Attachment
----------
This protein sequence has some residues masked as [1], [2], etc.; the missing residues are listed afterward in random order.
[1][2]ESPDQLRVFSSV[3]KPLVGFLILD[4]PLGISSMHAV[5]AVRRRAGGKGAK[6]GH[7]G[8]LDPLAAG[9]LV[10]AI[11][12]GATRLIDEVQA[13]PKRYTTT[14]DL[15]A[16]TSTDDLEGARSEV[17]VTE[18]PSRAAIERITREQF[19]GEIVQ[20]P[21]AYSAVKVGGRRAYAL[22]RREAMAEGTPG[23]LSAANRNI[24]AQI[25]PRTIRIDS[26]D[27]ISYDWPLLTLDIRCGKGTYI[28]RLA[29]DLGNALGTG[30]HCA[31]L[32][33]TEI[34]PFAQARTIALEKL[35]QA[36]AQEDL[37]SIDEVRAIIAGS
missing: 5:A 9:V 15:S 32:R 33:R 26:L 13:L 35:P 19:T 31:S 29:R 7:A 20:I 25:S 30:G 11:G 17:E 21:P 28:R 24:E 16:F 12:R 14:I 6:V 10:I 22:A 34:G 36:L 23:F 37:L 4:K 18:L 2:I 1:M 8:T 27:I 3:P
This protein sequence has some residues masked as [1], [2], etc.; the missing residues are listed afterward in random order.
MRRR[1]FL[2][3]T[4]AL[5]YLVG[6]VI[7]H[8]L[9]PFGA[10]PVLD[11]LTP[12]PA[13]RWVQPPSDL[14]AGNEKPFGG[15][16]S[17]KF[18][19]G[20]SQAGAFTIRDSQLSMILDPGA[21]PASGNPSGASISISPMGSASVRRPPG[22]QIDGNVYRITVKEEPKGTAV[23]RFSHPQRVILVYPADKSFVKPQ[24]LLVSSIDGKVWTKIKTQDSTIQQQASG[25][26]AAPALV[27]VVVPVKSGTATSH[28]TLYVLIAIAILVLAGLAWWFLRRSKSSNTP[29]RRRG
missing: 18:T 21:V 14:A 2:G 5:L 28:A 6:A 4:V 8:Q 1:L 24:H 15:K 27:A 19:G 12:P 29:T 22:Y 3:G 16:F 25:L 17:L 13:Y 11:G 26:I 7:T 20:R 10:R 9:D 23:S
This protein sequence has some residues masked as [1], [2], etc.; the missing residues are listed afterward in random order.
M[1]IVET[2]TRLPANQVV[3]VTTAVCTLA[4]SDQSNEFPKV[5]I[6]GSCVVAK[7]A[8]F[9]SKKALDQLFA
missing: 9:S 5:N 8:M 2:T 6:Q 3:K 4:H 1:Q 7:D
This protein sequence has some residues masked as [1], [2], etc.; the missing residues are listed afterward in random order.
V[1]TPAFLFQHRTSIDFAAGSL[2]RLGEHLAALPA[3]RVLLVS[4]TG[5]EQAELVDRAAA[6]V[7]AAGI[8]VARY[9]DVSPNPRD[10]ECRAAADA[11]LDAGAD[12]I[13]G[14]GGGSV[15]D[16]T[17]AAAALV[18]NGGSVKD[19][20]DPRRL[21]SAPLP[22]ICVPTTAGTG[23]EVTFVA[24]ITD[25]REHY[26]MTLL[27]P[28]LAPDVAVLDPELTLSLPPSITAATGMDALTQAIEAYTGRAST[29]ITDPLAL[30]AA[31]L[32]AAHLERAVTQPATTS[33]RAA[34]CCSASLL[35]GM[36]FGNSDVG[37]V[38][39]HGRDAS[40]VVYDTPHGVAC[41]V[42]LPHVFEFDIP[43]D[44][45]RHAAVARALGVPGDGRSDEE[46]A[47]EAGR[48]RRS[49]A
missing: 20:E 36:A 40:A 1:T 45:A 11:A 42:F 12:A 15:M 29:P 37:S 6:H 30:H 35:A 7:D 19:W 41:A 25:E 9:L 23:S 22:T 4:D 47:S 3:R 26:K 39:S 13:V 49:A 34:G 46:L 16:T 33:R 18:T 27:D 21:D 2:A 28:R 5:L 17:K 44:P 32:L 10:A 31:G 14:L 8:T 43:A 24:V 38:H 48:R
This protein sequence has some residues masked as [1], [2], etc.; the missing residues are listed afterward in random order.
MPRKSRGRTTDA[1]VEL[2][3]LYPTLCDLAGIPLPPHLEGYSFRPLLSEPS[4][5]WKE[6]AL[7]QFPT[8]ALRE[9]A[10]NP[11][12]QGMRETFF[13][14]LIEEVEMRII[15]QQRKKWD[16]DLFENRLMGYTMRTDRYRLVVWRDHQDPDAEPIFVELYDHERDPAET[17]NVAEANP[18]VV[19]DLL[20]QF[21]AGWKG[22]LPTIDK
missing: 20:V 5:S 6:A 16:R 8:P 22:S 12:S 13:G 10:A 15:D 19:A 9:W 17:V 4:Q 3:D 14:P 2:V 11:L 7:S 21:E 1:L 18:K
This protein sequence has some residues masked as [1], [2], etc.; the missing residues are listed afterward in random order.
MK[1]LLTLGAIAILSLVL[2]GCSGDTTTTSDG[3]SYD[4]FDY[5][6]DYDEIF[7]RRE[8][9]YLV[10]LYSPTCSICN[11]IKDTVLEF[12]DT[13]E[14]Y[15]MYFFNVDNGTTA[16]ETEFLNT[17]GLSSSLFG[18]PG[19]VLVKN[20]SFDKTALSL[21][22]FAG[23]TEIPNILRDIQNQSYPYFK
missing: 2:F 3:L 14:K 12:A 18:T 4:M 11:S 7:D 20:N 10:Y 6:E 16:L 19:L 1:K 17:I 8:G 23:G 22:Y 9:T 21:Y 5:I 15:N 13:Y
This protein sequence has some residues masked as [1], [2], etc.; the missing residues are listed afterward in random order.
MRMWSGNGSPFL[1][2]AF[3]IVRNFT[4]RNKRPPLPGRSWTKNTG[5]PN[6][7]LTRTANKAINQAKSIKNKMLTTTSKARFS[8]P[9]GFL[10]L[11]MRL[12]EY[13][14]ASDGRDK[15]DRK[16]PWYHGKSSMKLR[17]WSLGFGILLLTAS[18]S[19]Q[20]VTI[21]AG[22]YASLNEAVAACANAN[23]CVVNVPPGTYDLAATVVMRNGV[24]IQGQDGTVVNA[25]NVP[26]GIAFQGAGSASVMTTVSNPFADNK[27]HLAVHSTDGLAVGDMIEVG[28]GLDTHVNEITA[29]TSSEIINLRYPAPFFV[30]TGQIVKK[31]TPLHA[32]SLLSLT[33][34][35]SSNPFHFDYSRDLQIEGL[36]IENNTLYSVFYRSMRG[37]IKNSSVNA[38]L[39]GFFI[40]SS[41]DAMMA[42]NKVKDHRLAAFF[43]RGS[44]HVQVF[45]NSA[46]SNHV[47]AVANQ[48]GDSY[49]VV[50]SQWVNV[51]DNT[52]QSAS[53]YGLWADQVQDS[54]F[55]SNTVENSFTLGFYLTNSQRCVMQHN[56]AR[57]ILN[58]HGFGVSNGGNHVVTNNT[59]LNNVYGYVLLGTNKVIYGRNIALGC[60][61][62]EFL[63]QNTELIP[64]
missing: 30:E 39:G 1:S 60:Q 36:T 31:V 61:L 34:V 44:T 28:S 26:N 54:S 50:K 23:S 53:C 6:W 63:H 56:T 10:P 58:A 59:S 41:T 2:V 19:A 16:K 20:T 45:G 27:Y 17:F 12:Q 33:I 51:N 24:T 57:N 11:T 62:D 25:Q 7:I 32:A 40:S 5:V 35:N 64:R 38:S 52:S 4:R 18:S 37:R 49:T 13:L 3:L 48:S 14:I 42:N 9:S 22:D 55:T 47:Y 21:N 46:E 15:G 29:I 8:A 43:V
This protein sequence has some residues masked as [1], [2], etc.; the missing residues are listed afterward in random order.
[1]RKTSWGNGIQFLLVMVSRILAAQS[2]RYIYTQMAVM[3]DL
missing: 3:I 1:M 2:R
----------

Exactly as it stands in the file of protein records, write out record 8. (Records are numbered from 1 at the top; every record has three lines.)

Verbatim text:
This protein sequence has some residues masked as [1], [2], etc.; the missing residues are listed afterward in random order.
[1]RKTSWGNGIQFLLVMVSRILAAQS[2]RYIYTQMAVM[3]DL
missing: 3:I 1:M 2:R